Economic uncertainty, “streamflation,” and production delays test consumers’ streaming loyalty

KPMG U.S. Media Leader warns $25 subscriptions to become new norm

November 15, 2023 – Streaming services are raising their subscription rates, cracking down on password sharing, and looking for ways to diversify their revenue streams including a focus on ad-supported offerings. Additionally, after years of strong consumer demand and numerous streaming launches, the market has become saturated. With the pressure to increase revenue, streamers have shifted their focus to a different set of KPIs, including ARPU, churn, and profitability.

“Companies have pivoted from chasing subscribers to chasing profits. The subsidy era has ended, and consumers are entering a new age of streamflation,” said KPMG U.S. Media Leader Scott Purdy. “It’s easy to imagine a scenario where most streaming services cost upwards of $25 per subscription.”

In the face of streaming price hikes, and tightening monthly budgets due to inflation, subscribers are feeling the squeeze as they continue to juggle multiple subscriptions. Many are taking a second look at how much they’re spending on their streaming subscriptions and paring back.

To better understand the impact of current economic conditions on consumers’ entertainment choices, and to gather their opinions about subscription pricing trends, content options, and the impact of the Hollywood strikes, KPMG surveyed more than 1,000 people across all age groups.

A few highlights:

How much consumers are willing to pay and for how long

  • Thirty-seven percent of consumers have canceled at least one streaming service due to price increases. And 27% of consumers indicated they plan to cancel at least one streaming service in the next six months.
  • Eighty-one percent agreed or strongly agreed that they would be willing to stick with a streaming service for a period of time (at least six months) to get a lower monthly price.
  • Further, 30% of consumers indicated they are already paying for an ad-based subscription, and another 23% said it’s worth sitting through ads for a lower price and that they’d consider switching to an ad option over the next six months.

“Extended agreements would be a positive for streaming providers because long-term contracts would reduce subscriber churn.  As for consumers, they would benefit by getting a lower price for the same service,” continued Scott.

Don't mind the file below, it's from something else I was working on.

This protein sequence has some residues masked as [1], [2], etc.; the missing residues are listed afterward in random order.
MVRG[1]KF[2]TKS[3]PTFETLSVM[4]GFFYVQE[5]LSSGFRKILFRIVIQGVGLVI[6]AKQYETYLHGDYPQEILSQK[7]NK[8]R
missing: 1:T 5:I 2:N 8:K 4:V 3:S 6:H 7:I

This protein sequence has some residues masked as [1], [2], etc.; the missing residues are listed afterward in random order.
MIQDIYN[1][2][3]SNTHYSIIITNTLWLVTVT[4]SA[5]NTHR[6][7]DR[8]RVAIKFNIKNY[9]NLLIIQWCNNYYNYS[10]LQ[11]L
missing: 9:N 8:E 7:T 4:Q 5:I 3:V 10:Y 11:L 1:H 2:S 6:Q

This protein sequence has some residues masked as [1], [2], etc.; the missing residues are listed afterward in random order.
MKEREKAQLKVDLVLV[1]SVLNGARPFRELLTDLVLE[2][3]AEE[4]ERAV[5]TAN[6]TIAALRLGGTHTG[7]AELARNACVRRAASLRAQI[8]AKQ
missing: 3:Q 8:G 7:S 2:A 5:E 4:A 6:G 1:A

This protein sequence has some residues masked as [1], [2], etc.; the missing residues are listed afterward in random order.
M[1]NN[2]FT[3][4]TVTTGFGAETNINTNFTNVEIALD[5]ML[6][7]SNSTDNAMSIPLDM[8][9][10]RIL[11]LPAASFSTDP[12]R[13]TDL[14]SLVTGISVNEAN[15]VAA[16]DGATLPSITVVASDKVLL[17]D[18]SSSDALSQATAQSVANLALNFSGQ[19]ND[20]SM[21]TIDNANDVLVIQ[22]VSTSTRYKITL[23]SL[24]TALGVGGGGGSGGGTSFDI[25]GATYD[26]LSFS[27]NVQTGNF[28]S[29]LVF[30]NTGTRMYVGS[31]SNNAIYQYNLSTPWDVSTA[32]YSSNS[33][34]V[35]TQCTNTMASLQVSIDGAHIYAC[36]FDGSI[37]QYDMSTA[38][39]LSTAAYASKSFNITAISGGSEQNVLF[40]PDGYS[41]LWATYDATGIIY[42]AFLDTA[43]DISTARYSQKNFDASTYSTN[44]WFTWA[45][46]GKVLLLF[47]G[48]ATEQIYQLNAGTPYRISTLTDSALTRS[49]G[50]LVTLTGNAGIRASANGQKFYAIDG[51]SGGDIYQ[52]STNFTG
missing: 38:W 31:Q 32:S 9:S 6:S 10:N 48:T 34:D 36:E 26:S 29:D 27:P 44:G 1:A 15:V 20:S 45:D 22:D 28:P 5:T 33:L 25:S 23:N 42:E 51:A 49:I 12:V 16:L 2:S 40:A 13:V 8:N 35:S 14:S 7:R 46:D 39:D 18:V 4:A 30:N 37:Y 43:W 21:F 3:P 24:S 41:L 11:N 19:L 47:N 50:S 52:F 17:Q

Consumers weighing the impact of Hollywood strikes

  • Sixty-nine percent of consumers surveyed indicated an awareness of the strikes and 51% of respondents indicated they are already running out of new content to watch due to the halt in production.
  • However, 47% said they wouldn’t be canceling their streaming due to this. Notably, 32% said if the next season of their favorite show weren’t available, they’d cancel their streaming service until the next season is ready, suggesting they were subscribed to the service for one or two specific programs.
  • With this in mind, 59% agree that there is still plenty of streaming content to watch, even without a season of their favorite show.
  • So, what do viewers look for in choosing a streaming subscription? Among all respondents, 48% cited “favorite new shows,” 43% said, “broad range of movies,” while 38%  picked “broad range of shows.”

“The dynamics of streaming subscribers are often unpredictable. There’s one segment of the population that is relatively resilient and tends to be more loyal to their favorite streaming platforms. Others are used to bouncing around frequently. With the production delays of the last several months, consumers may be in for a much longer gap in content than they anticipate, which may lead to more churn than anticipated,” said Purdy.

To view the full 2023 KPMG Media Survey, please visit:

For media inquiries, please contact Alison Wentley at

Media Contact

Alison R Wentley

Alison R Wentley

Sr Assoc Corporate Communications, KPMG US








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